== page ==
Wednesday's dailies mostly covered the death of four Turkish pilots as two fighter jets suffered a fatal accident. Papers also focused on the Turkish Central Bank’s interest rate cut plus a bitter exchange between Turkey’s chief of staff, President Erdogan and a nationalist opposition party leader.
The fallout from Turkey's snap military operation to relocate its exclave inside Syria has continued in Ankara. Leader of the opposition Nationalist Movement Party, Devlet Bahceli, blamed the Turkish chief of staff Necdet Ozel for being unpatriotic, calling the weekend’s removal of the tomb of Suleyman Shah "cowardly."
President Recep Tayyip Erdogan slammed Bahceli's words, saying the opposition leader was "not even worth" a piece of the chief of staff’s fingernail."
"Necdet Ozel duel," was HURRIYET’S front-page headline. Top soldier Ozel replied in a statement, saying Bahceli had no right to criticize his loyalty to his country.
In other news, MILLIYET ran the headline "Crashed into the mountain," as two RF-4E military jet planes crashed in central Malatya province, killing four pilots, during a training exercise.
Witnesses said they saw a fireball in the sky on Tuesday evening and heard an explosion, increasing the possibility that the two planes collided in mid-air, according to the daily.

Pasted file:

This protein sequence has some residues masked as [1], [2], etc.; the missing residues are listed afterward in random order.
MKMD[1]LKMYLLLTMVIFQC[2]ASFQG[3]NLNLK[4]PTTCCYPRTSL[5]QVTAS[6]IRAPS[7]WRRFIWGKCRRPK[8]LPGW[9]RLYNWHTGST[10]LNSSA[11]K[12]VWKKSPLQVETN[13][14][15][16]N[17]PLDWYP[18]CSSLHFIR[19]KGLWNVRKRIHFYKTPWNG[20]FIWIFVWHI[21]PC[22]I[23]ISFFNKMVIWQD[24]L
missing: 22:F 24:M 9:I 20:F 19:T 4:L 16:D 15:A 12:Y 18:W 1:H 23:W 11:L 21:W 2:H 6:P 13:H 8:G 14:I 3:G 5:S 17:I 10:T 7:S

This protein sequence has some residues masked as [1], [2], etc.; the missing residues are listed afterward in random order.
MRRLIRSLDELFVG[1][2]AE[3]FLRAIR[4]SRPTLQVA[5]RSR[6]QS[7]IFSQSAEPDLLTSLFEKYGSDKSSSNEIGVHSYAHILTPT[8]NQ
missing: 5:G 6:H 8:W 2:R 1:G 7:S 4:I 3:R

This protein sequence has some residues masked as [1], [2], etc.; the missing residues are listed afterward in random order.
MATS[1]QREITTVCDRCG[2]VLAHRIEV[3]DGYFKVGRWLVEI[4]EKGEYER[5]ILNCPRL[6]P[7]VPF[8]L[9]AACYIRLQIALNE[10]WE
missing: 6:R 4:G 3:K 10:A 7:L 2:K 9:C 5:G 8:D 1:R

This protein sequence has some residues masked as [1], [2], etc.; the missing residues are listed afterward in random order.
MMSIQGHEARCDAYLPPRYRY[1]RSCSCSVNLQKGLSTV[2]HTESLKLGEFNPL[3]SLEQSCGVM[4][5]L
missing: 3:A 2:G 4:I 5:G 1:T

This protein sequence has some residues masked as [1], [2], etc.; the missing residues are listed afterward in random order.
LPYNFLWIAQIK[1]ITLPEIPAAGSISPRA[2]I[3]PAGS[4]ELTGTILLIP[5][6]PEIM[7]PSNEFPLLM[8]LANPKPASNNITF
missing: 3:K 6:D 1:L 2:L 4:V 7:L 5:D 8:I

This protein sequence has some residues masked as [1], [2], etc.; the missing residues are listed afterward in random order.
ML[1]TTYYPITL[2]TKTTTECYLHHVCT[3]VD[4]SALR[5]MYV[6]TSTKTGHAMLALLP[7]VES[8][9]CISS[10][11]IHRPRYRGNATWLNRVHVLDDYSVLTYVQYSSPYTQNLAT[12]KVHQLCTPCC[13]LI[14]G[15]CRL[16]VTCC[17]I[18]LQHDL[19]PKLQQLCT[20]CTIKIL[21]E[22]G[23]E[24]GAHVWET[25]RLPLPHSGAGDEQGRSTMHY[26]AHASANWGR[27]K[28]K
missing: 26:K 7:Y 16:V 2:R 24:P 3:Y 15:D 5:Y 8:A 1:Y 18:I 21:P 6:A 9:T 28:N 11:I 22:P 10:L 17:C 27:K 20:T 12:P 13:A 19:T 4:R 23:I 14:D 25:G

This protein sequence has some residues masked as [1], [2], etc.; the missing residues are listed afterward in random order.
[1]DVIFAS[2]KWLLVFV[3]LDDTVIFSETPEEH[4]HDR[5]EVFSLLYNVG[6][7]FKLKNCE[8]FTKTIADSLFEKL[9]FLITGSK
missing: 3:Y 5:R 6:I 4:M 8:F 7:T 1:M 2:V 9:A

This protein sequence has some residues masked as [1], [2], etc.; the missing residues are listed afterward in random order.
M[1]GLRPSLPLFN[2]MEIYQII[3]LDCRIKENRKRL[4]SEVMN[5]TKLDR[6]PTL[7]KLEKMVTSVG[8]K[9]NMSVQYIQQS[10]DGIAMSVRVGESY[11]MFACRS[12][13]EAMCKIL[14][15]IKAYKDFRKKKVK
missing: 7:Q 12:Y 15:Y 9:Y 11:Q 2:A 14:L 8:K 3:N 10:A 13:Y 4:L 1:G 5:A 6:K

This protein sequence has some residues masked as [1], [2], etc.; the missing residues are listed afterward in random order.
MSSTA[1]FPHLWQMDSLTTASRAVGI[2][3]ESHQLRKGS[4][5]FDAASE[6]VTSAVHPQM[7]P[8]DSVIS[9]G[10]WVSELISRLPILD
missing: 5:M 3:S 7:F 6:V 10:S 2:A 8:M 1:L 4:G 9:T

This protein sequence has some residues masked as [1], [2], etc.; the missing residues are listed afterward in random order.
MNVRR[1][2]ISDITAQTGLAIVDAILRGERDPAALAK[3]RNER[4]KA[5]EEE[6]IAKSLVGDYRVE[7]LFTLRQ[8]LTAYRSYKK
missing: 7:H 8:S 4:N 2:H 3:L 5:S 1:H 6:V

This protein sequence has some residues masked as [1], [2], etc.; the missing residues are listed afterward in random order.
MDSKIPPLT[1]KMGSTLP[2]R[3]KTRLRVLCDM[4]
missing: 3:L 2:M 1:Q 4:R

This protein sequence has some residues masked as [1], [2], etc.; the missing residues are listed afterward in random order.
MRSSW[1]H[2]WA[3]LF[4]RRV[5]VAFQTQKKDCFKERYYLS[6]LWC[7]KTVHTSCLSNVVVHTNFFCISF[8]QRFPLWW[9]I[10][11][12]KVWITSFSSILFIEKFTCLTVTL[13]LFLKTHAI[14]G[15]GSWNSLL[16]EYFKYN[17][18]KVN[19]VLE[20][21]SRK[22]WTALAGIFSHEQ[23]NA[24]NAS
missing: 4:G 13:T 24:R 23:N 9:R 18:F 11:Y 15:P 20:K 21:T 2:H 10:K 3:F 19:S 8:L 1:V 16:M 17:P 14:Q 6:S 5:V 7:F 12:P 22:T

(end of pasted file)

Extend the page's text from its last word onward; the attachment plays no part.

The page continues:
SABAH said rescue teams reached the debris around 15 km away from the Malatya 7th Main Jet Base.
In political news, VATAN used the headline "Mexican Model," in a story covering a heated debate as President Erdogan pointed to Mexico's system as an example for Turkey to follow.
Mexico is ruled by a presidential system, in which the head of state has wide powers above parliament, without a prime minister or deputy president. He can also appoint constitutional court board members and security officials, according to the daily.
In Turkish economic news, the highly anticipated Central Bank decision over interest rates came Tuesday with a moderate cut. The benchmark policy rate was cut to 7.50 percent from 7.75 percent, while the overnight lending rate was reduced to 10.75 percent from 11.25 percent.
"Cut in right dose from the Central Bank," said HABERTURK; there has been no major market reaction to the cut.
STAR quoted Prime Minister Ahmet Davutoglu's remarks where he said "interest rates should be reduced further," adding that he sees the cut as a positive step.
HURRIYET reported that "consumers are glad" with the decision, while SABAH described the move as "a quarter step from the Central Bank."